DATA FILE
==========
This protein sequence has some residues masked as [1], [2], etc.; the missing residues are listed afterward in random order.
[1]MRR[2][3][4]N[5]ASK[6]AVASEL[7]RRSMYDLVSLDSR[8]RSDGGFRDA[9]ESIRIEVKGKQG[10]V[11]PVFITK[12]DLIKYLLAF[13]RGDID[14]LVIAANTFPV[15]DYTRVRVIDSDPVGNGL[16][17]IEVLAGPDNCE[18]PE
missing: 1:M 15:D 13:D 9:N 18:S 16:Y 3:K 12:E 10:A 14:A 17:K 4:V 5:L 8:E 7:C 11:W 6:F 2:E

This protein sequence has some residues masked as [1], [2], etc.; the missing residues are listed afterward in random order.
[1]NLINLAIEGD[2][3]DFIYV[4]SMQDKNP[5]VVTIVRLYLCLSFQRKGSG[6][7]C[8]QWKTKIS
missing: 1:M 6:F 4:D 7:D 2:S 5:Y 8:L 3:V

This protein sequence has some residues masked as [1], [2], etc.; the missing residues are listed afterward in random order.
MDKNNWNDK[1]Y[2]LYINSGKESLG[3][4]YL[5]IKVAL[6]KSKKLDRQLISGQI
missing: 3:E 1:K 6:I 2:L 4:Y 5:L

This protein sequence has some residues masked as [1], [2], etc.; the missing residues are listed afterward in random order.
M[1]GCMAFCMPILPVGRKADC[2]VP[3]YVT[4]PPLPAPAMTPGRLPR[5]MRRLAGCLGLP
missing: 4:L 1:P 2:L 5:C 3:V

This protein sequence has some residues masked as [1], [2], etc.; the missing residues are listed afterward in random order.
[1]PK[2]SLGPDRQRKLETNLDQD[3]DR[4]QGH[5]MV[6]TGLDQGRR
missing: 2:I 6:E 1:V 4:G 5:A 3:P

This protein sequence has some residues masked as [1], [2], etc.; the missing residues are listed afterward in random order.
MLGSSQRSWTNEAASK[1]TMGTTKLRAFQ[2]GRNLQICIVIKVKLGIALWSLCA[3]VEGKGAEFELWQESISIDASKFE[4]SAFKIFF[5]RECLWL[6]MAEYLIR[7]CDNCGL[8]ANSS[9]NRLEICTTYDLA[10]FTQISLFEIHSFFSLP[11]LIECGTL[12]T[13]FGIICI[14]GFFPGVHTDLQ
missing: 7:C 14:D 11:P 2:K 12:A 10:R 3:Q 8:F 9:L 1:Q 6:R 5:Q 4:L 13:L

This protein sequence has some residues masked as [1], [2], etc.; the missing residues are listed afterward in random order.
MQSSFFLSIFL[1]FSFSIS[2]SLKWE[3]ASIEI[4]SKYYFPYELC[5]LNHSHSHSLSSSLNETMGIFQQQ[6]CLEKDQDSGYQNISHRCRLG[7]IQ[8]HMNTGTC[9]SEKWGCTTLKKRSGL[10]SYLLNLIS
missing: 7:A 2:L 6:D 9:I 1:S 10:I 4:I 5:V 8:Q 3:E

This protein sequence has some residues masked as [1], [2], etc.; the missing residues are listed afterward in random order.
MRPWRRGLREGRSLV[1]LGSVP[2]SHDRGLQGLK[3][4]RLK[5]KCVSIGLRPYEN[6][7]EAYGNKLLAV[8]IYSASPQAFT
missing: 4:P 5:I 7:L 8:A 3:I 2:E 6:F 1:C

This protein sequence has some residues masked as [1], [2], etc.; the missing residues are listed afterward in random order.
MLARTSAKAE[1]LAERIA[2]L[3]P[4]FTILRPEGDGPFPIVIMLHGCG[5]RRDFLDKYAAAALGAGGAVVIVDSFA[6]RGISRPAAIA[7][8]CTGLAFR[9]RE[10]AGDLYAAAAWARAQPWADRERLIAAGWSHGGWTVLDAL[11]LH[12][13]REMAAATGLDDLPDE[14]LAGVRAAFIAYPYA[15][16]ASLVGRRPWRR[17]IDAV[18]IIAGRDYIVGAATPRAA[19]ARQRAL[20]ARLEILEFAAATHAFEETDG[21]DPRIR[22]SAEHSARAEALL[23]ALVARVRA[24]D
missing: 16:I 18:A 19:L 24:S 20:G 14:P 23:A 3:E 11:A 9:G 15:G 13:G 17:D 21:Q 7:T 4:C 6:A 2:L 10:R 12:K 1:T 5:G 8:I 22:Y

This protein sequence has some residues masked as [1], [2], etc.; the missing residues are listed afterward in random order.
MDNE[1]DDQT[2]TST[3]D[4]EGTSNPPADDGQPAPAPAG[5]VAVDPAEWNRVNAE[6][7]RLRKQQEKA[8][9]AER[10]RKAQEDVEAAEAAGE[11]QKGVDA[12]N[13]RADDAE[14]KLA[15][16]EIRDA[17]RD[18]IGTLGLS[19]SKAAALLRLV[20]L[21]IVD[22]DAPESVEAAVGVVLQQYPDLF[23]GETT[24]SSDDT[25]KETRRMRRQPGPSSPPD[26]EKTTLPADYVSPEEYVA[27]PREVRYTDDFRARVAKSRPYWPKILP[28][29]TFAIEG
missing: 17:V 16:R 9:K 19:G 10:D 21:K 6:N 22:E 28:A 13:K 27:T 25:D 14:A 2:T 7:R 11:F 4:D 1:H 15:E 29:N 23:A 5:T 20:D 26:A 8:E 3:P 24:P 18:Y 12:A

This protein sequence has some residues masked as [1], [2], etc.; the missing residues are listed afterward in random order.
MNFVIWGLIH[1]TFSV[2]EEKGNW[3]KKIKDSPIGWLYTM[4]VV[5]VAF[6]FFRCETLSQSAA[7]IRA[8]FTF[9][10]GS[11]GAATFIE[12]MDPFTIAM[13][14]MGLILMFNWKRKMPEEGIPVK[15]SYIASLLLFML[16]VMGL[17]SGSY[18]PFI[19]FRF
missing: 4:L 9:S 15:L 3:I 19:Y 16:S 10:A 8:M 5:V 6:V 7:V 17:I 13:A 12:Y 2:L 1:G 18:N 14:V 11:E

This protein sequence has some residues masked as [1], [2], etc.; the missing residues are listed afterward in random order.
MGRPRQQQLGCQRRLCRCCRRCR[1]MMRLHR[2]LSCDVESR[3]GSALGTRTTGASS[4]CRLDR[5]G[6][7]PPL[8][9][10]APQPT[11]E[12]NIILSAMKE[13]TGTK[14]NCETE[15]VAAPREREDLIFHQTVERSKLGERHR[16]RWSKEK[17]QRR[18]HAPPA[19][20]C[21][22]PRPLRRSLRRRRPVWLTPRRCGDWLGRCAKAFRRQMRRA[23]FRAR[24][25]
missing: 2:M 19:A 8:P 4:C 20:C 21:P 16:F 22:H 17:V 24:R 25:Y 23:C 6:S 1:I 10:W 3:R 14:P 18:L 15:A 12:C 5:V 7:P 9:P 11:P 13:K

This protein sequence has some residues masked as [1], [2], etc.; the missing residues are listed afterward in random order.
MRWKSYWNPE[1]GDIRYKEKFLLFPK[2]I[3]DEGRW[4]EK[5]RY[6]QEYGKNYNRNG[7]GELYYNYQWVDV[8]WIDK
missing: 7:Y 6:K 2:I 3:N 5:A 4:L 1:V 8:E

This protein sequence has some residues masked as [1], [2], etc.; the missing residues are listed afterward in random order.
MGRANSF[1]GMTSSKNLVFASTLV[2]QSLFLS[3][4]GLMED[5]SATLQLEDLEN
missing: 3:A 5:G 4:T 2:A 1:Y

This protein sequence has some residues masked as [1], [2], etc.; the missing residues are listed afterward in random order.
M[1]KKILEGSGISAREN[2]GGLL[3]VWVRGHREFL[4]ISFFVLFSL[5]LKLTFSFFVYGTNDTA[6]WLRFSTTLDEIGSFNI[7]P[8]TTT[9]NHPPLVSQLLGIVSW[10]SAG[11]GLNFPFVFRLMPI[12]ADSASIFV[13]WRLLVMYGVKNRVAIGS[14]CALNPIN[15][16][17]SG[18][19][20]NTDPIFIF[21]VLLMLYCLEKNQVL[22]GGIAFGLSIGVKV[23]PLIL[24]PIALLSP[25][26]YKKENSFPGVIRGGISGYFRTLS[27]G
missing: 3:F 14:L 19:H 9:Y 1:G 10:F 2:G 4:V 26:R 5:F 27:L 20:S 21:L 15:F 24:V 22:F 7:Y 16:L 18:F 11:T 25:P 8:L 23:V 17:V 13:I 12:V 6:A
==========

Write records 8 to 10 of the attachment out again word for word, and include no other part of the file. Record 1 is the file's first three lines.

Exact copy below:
This protein sequence has some residues masked as [1], [2], etc.; the missing residues are listed afterward in random order.
MRPWRRGLREGRSLV[1]LGSVP[2]SHDRGLQGLK[3][4]RLK[5]KCVSIGLRPYEN[6][7]EAYGNKLLAV[8]IYSASPQAFT
missing: 4:P 5:I 7:L 8:A 3:I 2:E 6:F 1:C

This protein sequence has some residues masked as [1], [2], etc.; the missing residues are listed afterward in random order.
MLARTSAKAE[1]LAERIA[2]L[3]P[4]FTILRPEGDGPFPIVIMLHGCG[5]RRDFLDKYAAAALGAGGAVVIVDSFA[6]RGISRPAAIA[7][8]CTGLAFR[9]RE[10]AGDLYAAAAWARAQPWADRERLIAAGWSHGGWTVLDAL[11]LH[12][13]REMAAATGLDDLPDE[14]LAGVRAAFIAYPYA[15][16]ASLVGRRPWRR[17]IDAV[18]IIAGRDYIVGAATPRAA[19]ARQRAL[20]ARLEILEFAAATHAFEETDG[21]DPRIR[22]SAEHSARAEALL[23]ALVARVRA[24]D
missing: 16:I 18:A 19:L 24:S 20:G 14:P 23:A 3:E 11:A 9:G 15:G 13:G 17:D 21:Q 7:T 4:C 6:A 2:L 10:R 12:K 1:T 5:G 8:I 22:Y

This protein sequence has some residues masked as [1], [2], etc.; the missing residues are listed afterward in random order.
MDNE[1]DDQT[2]TST[3]D[4]EGTSNPPADDGQPAPAPAG[5]VAVDPAEWNRVNAE[6][7]RLRKQQEKA[8][9]AER[10]RKAQEDVEAAEAAGE[11]QKGVDA[12]N[13]RADDAE[14]KLA[15][16]EIRDA[17]RD[18]IGTLGLS[19]SKAAALLRLV[20]L[21]IVD[22]DAPESVEAAVGVVLQQYPDLF[23]GETT[24]SSDDT[25]KETRRMRRQPGPSSPPD[26]EKTTLPADYVSPEEYVA[27]PREVRYTDDFRARVAKSRPYWPKILP[28][29]TFAIEG
missing: 17:V 16:R 9:K 19:G 10:D 21:K 6:N 22:E 28:A 13:K 27:T 25:D 14:A 2:T 7:R 11:F 4:D 1:H 15:E 29:N 23:A 5:T 20:D 26:A 8:E 3:P 24:P 18:Y 12:A